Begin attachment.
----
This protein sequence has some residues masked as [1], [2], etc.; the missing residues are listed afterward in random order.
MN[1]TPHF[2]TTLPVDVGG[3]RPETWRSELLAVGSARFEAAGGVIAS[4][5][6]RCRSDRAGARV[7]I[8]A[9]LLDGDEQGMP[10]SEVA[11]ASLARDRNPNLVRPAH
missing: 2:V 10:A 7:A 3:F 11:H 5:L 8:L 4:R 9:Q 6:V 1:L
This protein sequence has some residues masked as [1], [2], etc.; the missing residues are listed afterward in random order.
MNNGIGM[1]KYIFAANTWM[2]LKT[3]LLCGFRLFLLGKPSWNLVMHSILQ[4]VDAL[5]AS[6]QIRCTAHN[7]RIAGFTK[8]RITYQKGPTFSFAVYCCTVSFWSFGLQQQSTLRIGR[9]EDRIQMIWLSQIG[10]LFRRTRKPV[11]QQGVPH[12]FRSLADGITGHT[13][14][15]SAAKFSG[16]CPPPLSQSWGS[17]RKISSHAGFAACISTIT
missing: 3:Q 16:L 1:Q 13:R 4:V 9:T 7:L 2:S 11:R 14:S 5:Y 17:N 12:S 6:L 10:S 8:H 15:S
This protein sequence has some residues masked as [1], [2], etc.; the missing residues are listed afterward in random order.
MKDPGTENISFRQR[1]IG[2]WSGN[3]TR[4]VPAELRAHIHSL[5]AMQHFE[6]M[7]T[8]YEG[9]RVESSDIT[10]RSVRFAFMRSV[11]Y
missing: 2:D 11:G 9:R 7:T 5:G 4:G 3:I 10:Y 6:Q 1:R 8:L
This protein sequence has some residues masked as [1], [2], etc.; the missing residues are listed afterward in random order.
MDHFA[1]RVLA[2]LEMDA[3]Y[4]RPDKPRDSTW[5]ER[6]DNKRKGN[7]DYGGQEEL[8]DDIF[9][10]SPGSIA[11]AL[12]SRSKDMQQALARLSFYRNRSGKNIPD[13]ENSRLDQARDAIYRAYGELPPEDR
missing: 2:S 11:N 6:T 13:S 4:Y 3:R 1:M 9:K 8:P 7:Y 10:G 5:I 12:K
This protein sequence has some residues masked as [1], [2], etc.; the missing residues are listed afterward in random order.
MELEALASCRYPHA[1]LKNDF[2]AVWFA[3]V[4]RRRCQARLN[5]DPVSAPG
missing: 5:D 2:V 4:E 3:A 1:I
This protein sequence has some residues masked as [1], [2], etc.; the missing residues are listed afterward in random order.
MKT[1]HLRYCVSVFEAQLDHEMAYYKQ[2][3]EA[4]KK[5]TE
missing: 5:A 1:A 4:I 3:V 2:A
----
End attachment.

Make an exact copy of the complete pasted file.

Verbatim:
This protein sequence has some residues masked as [1], [2], etc.; the missing residues are listed afterward in random order.
MN[1]TPHF[2]TTLPVDVGG[3]RPETWRSELLAVGSARFEAAGGVIAS[4][5][6]RCRSDRAGARV[7]I[8]A[9]LLDGDEQGMP[10]SEVA[11]ASLARDRNPNLVRPAH
missing: 2:V 10:A 7:A 3:F 11:H 5:L 8:L 4:R 9:Q 6:V 1:L
This protein sequence has some residues masked as [1], [2], etc.; the missing residues are listed afterward in random order.
MNNGIGM[1]KYIFAANTWM[2]LKT[3]LLCGFRLFLLGKPSWNLVMHSILQ[4]VDAL[5]AS[6]QIRCTAHN[7]RIAGFTK[8]RITYQKGPTFSFAVYCCTVSFWSFGLQQQSTLRIGR[9]EDRIQMIWLSQIG[10]LFRRTRKPV[11]QQGVPH[12]FRSLADGITGHT[13][14][15]SAAKFSG[16]CPPPLSQSWGS[17]RKISSHAGFAACISTIT
missing: 3:Q 16:L 1:Q 13:R 4:V 9:T 7:L 2:S 11:R 14:S 5:Y 17:N 12:S 6:L 10:S 8:H 15:S
This protein sequence has some residues masked as [1], [2], etc.; the missing residues are listed afterward in random order.
MKDPGTENISFRQR[1]IG[2]WSGN[3]TR[4]VPAELRAHIHSL[5]AMQHFE[6]M[7]T[8]YEG[9]RVESSDIT[10]RSVRFAFMRSV[11]Y
missing: 2:D 11:G 9:R 7:T 5:G 4:G 3:I 10:Y 6:Q 1:R 8:L
This protein sequence has some residues masked as [1], [2], etc.; the missing residues are listed afterward in random order.
MDHFA[1]RVLA[2]LEMDA[3]Y[4]RPDKPRDSTW[5]ER[6]DNKRKGN[7]DYGGQEEL[8]DDIF[9][10]SPGSIA[11]AL[12]SRSKDMQQALARLSFYRNRSGKNIPD[13]ENSRLDQARDAIYRAYGELPPEDR
missing: 2:S 11:N 6:T 13:S 4:Y 3:R 1:M 9:K 8:P 7:Y 10:G 5:I 12:K
This protein sequence has some residues masked as [1], [2], etc.; the missing residues are listed afterward in random order.
MELEALASCRYPHA[1]LKNDF[2]AVWFA[3]V[4]RRRCQARLN[5]DPVSAPG
missing: 5:D 2:V 4:E 3:A 1:I
This protein sequence has some residues masked as [1], [2], etc.; the missing residues are listed afterward in random order.
MKT[1]HLRYCVSVFEAQLDHEMAYYKQ[2][3]EA[4]KK[5]TE
missing: 5:A 1:A 4:I 3:V 2:A